The fighter compliment of the Pegasus is a bit of an open question. We don’t know much, aside from “a lot.” Enough that the show stopped keeping track of Viper attrition when she showed up, and enough that Galactica had and maintained a full compliment of 80-100 fighters after she absorbed Pegasus’s squadrons, even with losses sustained in… well, there was only one battle on-screen, but I’m sure at least one Colonial fighter had to be shot down in the season 4 premiere, never mind any possible between-episode encounters, suggesting they had spares in mothballs that they didn’t have the room to operate regularly. The only hard numbers we get are in “Razor,” where it’s reported that 32 Vipers were destroyed and 61 were “badly” damaged, but there’s not much to go on regarding what proportion of Pegasus’s  wing these 93 ships represented, and whether that was a full load or if she didn’t leave space dock with a complete set (there were a lot of Vipers and Raptors parked in open space on the dock next to the ship), nor what it might’ve been when they met Galactica six months later, since Pegasus was fitted with a Viper factory on-board. Likewise, all we have to go on with Raptors is that Galactica had less than ten before Pegasus arrived and more than that after. Just to give me some basis for decision-making, I’ll assume the distribution is the same as I decided on for Galactica, with about one Raptor for every four Vipers.

Using our same old method of dropping in a ship everywhere there’s an empty berth, we can get this:

That’s 68 Vipers and 16 Raptors in the dorsal hangar, and 67 Vipers and 17 Raptors in the ventral hangar. That’s a flight pod total of 135 Vipers and 33 Raptors, or 270 Vipers and 66 Raptors (or 336 fighters) total for the Pegasus.  Like the Blood and Chrome version of Galactica, this is a conservative estimate; there’s a lot more space available that could be filled with additional fighter storage, given the squared-off shape of the hull and the massive amount of real-estate opened up by not having the launch tubes on the same deck as the hangar.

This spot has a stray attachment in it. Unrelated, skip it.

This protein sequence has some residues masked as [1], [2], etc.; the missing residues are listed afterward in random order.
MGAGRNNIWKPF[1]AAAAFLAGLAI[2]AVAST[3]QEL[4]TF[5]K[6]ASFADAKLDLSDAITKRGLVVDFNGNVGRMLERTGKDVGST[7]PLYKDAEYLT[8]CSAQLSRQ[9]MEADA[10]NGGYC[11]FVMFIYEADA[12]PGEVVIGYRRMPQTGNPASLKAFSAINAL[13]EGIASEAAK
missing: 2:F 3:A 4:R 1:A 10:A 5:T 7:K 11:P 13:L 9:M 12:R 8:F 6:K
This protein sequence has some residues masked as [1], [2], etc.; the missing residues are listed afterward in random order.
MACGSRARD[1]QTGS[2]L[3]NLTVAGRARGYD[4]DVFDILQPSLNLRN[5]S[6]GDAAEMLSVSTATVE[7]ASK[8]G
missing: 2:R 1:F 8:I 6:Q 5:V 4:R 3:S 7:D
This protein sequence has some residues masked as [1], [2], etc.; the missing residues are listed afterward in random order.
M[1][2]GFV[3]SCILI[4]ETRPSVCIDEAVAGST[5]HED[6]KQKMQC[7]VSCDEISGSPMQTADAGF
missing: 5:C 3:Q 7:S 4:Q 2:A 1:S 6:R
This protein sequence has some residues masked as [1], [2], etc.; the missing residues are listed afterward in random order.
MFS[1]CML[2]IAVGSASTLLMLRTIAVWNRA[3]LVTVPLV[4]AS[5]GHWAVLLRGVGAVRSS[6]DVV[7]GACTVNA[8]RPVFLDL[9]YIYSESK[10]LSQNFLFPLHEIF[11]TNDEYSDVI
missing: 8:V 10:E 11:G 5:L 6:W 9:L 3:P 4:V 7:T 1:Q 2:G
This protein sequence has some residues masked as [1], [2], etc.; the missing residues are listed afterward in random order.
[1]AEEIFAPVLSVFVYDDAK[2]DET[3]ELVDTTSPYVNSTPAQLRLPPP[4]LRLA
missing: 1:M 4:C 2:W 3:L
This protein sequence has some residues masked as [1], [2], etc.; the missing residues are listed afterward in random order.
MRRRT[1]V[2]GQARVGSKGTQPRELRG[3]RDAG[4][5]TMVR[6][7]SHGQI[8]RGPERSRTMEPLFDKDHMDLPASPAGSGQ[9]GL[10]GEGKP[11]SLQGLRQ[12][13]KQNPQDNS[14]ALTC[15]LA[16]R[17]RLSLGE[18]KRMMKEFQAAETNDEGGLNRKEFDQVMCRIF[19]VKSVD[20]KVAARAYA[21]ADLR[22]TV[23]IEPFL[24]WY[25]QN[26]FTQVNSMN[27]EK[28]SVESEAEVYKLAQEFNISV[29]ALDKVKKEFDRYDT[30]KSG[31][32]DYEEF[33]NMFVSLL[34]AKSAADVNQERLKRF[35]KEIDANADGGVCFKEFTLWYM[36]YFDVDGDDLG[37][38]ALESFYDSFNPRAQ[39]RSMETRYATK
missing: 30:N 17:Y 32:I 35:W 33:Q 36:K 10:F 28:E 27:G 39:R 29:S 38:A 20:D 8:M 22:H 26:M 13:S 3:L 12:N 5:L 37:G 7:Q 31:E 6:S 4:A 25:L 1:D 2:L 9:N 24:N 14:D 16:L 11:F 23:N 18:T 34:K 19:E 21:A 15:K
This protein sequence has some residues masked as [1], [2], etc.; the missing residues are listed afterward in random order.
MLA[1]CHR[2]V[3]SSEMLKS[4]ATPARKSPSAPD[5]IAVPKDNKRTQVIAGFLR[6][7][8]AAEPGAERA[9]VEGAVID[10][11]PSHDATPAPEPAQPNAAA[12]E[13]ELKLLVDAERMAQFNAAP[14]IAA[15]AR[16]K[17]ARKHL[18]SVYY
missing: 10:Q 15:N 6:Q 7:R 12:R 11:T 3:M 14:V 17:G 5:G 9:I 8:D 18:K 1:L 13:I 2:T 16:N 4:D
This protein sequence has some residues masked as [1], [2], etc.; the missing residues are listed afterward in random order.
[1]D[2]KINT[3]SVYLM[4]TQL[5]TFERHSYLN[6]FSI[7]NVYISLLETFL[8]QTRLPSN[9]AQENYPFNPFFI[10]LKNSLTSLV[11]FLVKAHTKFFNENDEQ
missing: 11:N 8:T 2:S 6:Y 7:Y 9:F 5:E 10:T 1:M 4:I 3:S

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1. Yes, there’s also the Osiris, but we see very little of it, and it seems pretty straightforward; There’s an airlock at the base of the aft fantail for launching and recovering, the whole bay seems to depressurize, and there are Viper tubes opening to the sides near the top of the ship. There are apparently elevators somewhere to take the Vipers from the hangar up to the tubes, but they aren’t obvious in the virtual set. There, write-up done.
2. The mnemonic I use is that dolphins and sharks have “dorsal fins” which are on top of their body; thus “ventral” is the bottom